Stan Huff has spent years helping create what he believes is now one of the best standards for moving healthcare closer to interoperability. The Fast Healthcare Interoperability Resources (FHIR) standard, developed by standards organization Health Level 7 International (HL7) for the purpose of exchanging clinical data electronically, saw its fourth release last month. From Huff’s point of view, the FHIR standard takes the healthcare industry to a “new level of interoperability.”
Huff, chief medical informatics officer for Intermountain Healthcare in Utah and co-chairman for an HL7 working group, said FHIR R4 addresses a major pain point for developers.
The most important development in FHIR R4 is that much of its base platform is now normative and backward compatible. The designation indicates a level of maturity and stability and, for developers, promises fewer changes to the base platform’s structure going forward so that programs written against FHIR R4 will work in future versions, Huff said.
Before this, programmers who built applications on an earlier version of the standard were forced to go back and make significant changes to the program to accommodate the release of a new version, according to Huff.
“Now when we go from version four to version five, there should be few if any changes to those resources, so you don’t have to anticipate or expect that you’re going to have that programming burden when the next version of FHIR comes out,” he said.
The FHIR standard still faces its share of hurdles, such as making additional resources normative and standardizing more medical terminology, Huff said. Semantic interoperability is a general sticking point for the healthcare community, and the FHIR standard is no different. For example, a field in the FHIR standard called the “observation resource,” allows programmers to input codes for medical observations such as blood pressure. But, because multiple codes for blood pressure exist, medical professionals risk how effectively systems can talk to each other, he said.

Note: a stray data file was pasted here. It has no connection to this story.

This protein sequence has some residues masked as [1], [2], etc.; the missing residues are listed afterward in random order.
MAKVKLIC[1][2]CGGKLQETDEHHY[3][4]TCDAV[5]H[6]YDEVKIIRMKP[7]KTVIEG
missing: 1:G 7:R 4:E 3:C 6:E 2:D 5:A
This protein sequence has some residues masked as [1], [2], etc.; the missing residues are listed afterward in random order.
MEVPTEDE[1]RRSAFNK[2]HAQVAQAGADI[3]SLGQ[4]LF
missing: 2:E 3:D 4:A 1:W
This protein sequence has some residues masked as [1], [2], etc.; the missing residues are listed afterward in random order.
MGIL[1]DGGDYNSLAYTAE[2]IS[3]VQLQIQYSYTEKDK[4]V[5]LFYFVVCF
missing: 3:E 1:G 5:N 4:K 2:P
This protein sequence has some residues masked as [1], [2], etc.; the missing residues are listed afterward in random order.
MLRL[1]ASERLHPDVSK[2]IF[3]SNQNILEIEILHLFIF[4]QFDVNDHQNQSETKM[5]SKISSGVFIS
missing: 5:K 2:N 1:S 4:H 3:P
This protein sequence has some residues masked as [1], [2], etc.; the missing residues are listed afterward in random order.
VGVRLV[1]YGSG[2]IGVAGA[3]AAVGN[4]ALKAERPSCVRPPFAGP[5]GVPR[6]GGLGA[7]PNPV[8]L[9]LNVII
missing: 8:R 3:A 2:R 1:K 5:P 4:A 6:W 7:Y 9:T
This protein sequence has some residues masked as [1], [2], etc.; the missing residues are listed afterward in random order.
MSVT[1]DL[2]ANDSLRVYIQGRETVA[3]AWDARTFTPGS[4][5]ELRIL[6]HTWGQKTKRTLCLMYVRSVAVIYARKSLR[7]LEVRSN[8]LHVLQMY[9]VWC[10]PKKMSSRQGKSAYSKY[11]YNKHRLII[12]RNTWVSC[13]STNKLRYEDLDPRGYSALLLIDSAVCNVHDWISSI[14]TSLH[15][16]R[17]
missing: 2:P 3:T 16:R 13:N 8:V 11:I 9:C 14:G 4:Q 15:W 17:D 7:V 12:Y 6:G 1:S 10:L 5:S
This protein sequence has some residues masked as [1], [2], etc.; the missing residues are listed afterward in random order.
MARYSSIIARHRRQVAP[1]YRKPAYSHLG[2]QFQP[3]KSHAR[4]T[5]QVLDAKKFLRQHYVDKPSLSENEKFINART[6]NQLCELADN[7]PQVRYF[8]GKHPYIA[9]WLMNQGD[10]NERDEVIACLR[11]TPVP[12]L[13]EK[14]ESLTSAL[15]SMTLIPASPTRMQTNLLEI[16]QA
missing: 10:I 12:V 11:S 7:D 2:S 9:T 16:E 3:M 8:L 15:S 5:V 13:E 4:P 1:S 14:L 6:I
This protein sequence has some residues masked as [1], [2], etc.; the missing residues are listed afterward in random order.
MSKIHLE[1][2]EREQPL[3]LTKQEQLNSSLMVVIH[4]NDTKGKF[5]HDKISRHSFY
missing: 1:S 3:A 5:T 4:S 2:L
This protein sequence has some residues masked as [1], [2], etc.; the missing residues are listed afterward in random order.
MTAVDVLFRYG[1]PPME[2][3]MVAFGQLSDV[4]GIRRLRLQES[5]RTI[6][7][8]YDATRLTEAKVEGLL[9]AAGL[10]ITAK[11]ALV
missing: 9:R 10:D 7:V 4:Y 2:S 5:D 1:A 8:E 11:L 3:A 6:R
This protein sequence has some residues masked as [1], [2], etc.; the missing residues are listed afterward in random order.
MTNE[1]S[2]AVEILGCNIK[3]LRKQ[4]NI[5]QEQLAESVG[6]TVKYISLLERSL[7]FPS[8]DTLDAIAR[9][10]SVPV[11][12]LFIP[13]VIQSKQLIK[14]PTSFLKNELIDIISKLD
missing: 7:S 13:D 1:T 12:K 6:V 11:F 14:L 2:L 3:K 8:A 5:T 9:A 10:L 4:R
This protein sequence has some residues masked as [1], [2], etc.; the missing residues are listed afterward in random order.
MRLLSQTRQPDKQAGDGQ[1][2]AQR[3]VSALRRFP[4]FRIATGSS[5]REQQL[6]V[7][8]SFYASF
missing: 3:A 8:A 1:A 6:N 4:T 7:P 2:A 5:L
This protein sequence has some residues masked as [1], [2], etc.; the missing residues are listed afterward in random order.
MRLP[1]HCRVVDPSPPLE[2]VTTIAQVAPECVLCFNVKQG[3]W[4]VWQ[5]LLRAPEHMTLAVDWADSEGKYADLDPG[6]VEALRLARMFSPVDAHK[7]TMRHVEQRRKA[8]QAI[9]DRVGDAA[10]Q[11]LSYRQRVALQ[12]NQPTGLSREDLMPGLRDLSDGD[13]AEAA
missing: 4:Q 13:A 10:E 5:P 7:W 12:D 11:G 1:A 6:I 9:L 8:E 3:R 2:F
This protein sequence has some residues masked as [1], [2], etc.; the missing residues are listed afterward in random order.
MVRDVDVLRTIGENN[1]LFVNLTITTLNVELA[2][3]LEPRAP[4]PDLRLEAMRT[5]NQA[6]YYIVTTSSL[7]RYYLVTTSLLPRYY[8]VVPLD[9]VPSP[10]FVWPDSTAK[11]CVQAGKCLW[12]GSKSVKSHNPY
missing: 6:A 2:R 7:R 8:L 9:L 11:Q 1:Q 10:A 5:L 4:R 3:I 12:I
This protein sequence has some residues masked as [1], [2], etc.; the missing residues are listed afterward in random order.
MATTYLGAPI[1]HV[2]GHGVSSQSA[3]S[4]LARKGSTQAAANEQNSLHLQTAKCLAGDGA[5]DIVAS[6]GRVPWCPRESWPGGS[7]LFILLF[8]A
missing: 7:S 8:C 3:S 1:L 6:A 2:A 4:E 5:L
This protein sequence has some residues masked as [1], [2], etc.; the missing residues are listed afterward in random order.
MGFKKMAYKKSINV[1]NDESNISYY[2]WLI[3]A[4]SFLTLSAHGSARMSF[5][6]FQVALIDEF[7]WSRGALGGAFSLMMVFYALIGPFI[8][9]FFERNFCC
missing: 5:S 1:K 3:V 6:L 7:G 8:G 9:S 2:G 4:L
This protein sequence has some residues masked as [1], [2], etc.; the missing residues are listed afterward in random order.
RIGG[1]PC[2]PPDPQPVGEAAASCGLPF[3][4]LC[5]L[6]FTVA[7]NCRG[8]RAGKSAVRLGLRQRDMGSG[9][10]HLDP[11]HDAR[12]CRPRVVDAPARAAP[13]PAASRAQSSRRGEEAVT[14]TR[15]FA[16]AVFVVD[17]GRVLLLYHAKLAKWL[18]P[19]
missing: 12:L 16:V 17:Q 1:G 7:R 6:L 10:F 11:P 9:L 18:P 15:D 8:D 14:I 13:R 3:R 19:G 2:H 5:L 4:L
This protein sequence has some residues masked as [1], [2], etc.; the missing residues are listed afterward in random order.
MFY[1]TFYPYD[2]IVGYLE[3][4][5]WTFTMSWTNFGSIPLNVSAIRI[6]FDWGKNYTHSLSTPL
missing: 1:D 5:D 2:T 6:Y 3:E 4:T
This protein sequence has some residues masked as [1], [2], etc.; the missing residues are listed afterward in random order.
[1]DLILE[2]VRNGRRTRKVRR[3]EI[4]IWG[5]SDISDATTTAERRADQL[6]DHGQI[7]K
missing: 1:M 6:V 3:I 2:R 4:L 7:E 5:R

“If you’re not careful, people implementing the standard will choose different codes and then you don’t end up with a high level of interoperability that people expect,” Huff said. “We’re working right now, trying to include clinical societies and others to converge around exactly the way we use that standard and the way we use terminology to get us to a higher level of interoperability.”
Huff said with the new release of the FHIR standard, he’s looking forward to broader implementation, which will only help improve future versions of the standard.
“I think what we need to do is continue to improve FHIR, to use FHIR and add information models and terminology that we need to make it even more interoperable,” he said. “And that’s the path we should be on.”